As Vogue made clear this week it has no intention of following lockstep with the incoming administration’s demand to dictate the terms of its editorial content, Breitbart reported.
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But Harris is pushing back forcefully after the magazine decided to use a photo of the soon-to-be vice president wearing a blazer, slacks and pair of casual tennis shoes, rather than one showing her in a powder-blue pantsuit.
The Vogue impasse could trigger the first big blowup of the Biden/Harris era, even before the Democrats recite the oath of office next week.
The Condé Nast lifestyle glossy—which remained relatively dormant, politically speaking, during Mike Pence‘s tenure as vice president—planned to celebrate Pence’s successor with its upcoming February cover-story, with the teaser “By the People, For the People: The United States of Fashion.”
On it, Harris—who appears without a mask on—is seen in a relatively muted, dark ensemble with one eye-catching exception: a pair of black, Converse Chuck-Taylor-style shoes.
“Making history was the first step. Now @kamalaharris has an even more monumental task: to help heal a fractured America—and lead it out of crisis,” said a caption with the Instagram preview.
Hands clenched, she appears ill-at-ease, perhaps signaling that with all the work to be done reunifying the country, she probably has something more pressing than a glamor photo shoot to be focused on.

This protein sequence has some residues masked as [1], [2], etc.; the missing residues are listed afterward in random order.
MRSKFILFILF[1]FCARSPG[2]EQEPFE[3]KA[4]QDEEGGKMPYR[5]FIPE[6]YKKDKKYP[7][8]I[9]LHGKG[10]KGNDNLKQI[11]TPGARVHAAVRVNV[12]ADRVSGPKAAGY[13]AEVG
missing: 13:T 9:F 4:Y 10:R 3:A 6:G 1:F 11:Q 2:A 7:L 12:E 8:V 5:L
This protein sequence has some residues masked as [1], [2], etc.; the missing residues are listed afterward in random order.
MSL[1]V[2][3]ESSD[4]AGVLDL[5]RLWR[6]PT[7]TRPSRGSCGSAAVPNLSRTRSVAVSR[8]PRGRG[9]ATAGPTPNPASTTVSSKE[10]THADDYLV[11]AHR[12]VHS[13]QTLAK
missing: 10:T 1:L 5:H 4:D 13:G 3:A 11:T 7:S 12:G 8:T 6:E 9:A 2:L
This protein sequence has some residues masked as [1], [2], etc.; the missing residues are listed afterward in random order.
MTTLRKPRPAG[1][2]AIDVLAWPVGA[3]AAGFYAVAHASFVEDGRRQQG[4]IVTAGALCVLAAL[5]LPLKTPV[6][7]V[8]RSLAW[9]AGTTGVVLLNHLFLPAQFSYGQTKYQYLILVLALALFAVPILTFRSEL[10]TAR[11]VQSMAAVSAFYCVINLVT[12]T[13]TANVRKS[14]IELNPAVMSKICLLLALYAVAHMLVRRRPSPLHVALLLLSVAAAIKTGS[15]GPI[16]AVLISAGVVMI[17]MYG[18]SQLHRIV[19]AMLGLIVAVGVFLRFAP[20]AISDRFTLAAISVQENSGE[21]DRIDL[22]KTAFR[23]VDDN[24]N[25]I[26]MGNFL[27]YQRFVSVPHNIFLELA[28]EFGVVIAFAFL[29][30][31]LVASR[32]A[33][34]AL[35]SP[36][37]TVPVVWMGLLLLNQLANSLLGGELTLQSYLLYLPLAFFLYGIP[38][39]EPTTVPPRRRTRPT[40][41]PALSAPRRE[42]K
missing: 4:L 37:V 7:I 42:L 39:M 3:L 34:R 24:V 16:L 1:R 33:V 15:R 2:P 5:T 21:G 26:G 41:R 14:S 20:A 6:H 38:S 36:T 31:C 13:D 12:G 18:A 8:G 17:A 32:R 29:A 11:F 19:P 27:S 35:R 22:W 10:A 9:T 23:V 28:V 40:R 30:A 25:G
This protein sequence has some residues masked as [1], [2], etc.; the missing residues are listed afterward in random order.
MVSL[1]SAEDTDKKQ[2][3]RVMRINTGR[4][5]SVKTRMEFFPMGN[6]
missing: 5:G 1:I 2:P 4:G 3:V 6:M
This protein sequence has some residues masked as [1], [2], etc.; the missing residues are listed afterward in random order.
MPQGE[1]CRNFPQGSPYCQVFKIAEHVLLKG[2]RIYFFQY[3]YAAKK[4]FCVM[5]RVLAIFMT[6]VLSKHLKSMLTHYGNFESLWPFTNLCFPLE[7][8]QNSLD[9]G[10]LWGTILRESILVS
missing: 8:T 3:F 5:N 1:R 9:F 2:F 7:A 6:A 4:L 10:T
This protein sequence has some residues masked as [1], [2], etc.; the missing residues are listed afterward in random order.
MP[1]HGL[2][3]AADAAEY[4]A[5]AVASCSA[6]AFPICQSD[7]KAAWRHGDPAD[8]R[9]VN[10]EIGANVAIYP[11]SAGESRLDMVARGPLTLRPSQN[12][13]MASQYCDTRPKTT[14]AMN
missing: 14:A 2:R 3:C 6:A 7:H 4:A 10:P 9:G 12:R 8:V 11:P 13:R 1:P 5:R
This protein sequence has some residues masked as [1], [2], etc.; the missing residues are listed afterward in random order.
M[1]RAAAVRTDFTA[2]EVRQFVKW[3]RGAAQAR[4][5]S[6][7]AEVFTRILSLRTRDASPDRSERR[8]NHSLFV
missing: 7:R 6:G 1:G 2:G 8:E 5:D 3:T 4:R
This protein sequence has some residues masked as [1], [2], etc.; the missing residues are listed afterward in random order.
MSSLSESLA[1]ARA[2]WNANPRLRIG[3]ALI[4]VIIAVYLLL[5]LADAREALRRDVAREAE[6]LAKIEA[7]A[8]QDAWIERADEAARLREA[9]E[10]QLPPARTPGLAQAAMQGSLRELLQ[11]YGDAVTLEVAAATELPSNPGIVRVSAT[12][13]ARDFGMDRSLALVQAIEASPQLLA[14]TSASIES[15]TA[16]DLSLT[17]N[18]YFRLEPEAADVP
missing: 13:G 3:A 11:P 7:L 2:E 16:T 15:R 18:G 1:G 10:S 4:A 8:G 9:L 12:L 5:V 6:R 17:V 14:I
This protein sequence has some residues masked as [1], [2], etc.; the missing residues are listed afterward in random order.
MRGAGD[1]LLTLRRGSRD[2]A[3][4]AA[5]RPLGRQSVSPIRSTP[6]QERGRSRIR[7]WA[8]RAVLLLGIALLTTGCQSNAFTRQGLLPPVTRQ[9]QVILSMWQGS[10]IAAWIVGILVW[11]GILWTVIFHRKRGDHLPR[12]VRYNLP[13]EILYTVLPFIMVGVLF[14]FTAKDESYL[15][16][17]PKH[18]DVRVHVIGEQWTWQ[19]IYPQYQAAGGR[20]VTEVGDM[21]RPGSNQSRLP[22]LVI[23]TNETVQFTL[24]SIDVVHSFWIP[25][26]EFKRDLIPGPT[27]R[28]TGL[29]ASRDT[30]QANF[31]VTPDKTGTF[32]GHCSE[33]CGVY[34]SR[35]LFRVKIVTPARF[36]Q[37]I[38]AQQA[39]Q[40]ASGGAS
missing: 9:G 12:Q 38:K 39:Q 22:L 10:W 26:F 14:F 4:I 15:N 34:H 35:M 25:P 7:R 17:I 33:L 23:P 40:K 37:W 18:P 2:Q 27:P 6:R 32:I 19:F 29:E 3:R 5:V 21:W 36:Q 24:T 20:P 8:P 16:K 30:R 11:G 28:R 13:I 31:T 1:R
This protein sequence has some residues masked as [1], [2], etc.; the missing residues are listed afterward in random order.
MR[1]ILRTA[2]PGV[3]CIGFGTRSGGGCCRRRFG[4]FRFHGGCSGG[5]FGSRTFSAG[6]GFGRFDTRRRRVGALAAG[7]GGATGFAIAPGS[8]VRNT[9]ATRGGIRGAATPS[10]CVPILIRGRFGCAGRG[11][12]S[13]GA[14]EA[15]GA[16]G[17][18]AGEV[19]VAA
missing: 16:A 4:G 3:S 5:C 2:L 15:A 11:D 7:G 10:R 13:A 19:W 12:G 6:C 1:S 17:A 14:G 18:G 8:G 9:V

Or maybe, given her historic role as the first woman vice-president to assume power in the US, she wondered whether the appearance may undermine the gravitas she often has sought to project.
However, after the were posted Saturday, Harris’s team made clear that it felt violated and double-crossed by the decision to use the more casual photo on front of its print edition instead of the blue-suit photo, which it reserved for its digital edition.
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“Harris‘ team was unaware that the cover photo had been switched until images leaked late Saturday, according to a person involved in the negotiations over how Harris would be featured on the cover,” the Associated Press reported.
Due to the sensitivity of the issues, the AP agreed to violate normal journalistic conventions by permitting the source to speak off the record.
“Harris‘ office declined comment and the person spoke Sunday on condition of anonymity,” it said.
The episode called to mind a similar sartorial crisis during the Barack Obama administration.
After Obama, in August 2014, was dinged for wearing a tan suit that some felt appeared too casual, media carped on it for several days—despite serious issues such as the rise of ISIS and growing racial divisions in the wake of Michael Brown’s shooting, which had led to widespread riots only weeks earlier.
“Five years later, however, Tan Suit Gate has taken on a different meaning, coming to symbolize the relative dearth of scandals during the Obama administration,” the Washington Post dubiously claimed in a retrospective 2019 piece.
However, Obama critics—noting the abundance of scandals that reporters failed to cover at the time—may, instead, regard it as a low-point in mainstream media’s insufferable obsequiousness concerning the Democrat leader. Some might even suggest that it contributed to the public disgust that would go on to help elect President Donald Trump a year later.
Thankfully, as conservatives face widespread social-media purges and calls for “cleansing” by the political director of ABC News, it is clear that Vogue, at least, will be ready to step in and fill the void, functioning in the Fifth Estate’s essential role of checking public officials and holding them accountable.